Saffron Gael contributor and Cushendall fan Colum Thompson felt the need to put ‘pen to paper’ to share his thoughts on the Ruairi Og win.
It was an absolute war of attrition, a slug fest, two heavyweights standing toe to toe throwing hay makers from start to finish. No quarter asked or given, no compromise. Loughgiel don’t lose championship finals, you have to turn up and beat them and that is what Cushendall did. It was every bit as tight as the pundits predicted, could have gone either way but critically at the crucial times in the game Ruairi Og stood tall.
The two Burke brothers hurled the shirts off their backs and Aaron Graffin gave yet another epic display. Eoghan Campbell, four weeks after breaking his wrist against St. Johns, made a Lazarus type comeback and controlled the game like an NFL quarterback. Alex Delargy’s ability to hurl defies logic and science, small in stature but a giant on the field, how he emerges from rucks with the ball in hand is beyond me. Donal McNaughton, a veteran with eighteen years service under his belt hit three magnificent points and Conor Carson made Paddy Burke’s goal and contributed 1-1 himself. But the vital contribution, that special something that every team needs to get over the line was provided by the imperious Neil McManus.
His contribution from open play over the hour was immense, he was untouchable. Yes he missed a few frees, it would have affected a mere mortal and you would have understood if he had regressed into himself. But Neil McManus is made of stronger stuff than that. With nine minutes to go a ball fell from the heavens, McManus rose into the blue sky and ripped the ball from the clouds, broke a tackle and pointed from way over near the side-line. In the dying embers of the game Loughgiel, three down needed a goal to rescue the game. They threw everything including the kitchen sink at Cushendall but the maroon wall was impregnable. The Shamrocks sent two high balls that dropped under the Dall crossbar, both landed in McManus’s big left hand and were cleared to safety. For me those three moments were the difference between the teams. It was Roy Of The Rovers stuff.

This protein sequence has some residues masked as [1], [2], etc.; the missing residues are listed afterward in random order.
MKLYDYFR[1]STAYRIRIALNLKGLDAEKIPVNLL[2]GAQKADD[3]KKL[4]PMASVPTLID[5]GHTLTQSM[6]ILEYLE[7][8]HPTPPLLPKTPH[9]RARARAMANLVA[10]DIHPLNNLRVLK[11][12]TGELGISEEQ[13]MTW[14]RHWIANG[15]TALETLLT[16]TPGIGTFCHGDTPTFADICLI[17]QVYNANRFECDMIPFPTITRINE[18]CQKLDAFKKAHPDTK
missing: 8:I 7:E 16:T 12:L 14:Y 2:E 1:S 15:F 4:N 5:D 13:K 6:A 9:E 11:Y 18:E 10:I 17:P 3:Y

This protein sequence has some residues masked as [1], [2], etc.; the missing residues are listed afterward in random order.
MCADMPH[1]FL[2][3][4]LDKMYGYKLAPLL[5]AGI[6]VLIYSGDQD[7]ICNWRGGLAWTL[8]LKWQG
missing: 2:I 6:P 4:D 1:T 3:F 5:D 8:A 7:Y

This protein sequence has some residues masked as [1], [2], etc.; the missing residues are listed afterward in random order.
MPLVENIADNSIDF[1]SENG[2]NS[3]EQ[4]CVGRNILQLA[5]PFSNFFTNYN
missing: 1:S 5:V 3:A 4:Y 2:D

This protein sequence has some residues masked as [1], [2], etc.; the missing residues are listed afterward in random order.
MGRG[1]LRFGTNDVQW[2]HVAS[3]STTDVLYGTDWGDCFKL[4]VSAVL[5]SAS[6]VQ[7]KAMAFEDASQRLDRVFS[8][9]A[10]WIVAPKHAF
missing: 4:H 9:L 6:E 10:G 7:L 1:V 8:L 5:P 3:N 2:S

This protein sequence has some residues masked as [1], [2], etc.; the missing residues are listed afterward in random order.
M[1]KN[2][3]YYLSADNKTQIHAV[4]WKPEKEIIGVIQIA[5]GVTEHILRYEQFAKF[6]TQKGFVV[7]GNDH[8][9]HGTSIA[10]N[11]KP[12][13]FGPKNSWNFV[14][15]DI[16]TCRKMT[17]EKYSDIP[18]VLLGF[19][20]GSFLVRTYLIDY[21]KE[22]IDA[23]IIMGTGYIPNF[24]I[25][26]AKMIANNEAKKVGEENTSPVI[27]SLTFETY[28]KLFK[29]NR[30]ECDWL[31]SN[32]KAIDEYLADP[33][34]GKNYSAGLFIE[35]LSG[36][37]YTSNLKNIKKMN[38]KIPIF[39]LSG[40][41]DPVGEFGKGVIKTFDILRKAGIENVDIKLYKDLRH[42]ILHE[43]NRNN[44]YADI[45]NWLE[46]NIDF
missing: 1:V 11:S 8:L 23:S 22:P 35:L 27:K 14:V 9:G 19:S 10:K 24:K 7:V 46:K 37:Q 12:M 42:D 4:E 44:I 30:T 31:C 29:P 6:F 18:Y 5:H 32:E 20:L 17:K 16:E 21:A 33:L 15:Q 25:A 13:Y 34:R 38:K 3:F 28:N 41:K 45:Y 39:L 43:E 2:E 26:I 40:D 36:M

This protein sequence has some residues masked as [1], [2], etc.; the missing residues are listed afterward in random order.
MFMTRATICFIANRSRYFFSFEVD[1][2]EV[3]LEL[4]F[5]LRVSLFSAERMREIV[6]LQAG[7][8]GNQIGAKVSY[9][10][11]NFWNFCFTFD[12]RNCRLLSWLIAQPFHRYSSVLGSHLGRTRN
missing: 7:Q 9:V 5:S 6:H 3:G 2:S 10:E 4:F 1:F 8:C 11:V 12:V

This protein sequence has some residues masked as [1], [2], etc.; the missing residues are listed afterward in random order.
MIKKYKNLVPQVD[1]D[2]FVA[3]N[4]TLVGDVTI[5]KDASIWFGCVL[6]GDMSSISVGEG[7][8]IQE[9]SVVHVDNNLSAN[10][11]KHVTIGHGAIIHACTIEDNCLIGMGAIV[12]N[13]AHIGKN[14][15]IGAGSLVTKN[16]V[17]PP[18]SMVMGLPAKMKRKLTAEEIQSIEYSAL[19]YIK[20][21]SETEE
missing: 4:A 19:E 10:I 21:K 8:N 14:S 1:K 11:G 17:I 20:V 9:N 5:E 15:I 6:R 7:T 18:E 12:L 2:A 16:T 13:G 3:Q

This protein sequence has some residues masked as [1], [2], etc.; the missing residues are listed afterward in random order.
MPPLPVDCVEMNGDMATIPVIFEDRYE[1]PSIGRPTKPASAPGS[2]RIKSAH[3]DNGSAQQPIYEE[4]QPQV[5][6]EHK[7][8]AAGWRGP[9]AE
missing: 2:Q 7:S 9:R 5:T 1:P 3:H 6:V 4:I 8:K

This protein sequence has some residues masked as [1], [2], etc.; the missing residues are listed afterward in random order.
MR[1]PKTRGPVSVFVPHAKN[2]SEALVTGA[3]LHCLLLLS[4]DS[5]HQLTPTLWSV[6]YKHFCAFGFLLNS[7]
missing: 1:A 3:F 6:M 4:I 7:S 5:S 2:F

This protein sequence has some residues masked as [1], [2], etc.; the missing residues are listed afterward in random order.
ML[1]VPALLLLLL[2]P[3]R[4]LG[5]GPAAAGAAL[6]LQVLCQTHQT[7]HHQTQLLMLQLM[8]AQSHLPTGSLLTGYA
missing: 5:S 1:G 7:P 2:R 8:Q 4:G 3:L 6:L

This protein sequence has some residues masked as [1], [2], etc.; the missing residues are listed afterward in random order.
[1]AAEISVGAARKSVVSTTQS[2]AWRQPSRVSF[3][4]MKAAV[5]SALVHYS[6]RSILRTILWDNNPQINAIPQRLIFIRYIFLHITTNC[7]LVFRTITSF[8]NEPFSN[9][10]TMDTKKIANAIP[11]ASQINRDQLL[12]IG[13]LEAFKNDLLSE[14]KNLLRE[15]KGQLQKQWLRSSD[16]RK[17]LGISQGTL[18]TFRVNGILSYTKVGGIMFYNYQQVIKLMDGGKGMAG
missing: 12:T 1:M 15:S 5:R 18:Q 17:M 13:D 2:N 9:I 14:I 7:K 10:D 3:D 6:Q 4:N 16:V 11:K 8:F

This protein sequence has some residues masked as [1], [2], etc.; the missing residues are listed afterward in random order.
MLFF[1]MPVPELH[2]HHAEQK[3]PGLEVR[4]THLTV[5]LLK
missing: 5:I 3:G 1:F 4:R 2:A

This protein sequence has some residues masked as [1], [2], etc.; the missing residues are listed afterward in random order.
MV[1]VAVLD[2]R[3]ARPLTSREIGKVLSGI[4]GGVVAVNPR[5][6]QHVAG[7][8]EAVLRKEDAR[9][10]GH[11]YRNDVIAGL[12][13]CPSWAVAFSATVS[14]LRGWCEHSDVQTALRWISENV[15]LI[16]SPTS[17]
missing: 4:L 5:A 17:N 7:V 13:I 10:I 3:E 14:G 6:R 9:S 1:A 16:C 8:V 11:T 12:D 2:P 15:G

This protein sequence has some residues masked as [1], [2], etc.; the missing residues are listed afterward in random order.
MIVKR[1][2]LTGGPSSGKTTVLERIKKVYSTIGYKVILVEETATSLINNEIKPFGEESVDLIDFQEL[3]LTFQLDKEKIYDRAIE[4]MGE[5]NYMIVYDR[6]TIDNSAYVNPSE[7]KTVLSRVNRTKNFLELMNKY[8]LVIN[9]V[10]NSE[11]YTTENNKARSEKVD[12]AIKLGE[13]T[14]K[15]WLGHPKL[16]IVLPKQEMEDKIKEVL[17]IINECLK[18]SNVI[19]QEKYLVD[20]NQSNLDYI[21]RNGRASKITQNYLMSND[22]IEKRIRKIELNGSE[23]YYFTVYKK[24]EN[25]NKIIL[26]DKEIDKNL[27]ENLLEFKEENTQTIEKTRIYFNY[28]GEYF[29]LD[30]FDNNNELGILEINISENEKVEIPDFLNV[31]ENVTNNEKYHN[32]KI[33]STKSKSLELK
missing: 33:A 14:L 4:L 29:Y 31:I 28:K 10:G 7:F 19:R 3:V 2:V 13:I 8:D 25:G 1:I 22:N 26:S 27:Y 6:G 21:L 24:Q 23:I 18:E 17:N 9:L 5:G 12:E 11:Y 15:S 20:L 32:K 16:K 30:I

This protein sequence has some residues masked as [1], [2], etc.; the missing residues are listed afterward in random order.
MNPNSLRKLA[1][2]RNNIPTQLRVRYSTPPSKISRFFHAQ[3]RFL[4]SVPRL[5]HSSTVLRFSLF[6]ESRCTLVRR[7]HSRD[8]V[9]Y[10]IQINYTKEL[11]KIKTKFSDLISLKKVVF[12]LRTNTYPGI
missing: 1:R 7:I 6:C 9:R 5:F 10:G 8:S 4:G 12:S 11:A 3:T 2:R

Loughgiel’s James McNaughton
You have to spare a thought for Loughgiel. They are worthy adversaries who always give their best and don’t know when they are beat. Damon McMullan is a magnificent hurler who led by example, county material for sure. In James McNaughton they have unearthed a real gem this year and I have no doubt he will provide the fulcrum of their team for the next ten years. With a marquee forward like him they will always be there or there abouts. Those two stars on the back of their shirts represent something special, something that the rest of us dream about. They have set the standard for Ulster hurling that we all aim to match. It was a tough day for them loosing both finals but their minors made a massive contribution to two epic battles with Dunloy and their seniors were typically unyielding as well. There is no shame in defeat when you stand up and give your all.
But for now The Volunteer Cup is back in Cushendall and we have an Ulster Final against Ballycran to look forward to. These are special moments in our lives, as the great Buff Egan says “Drink it in mannn!!!”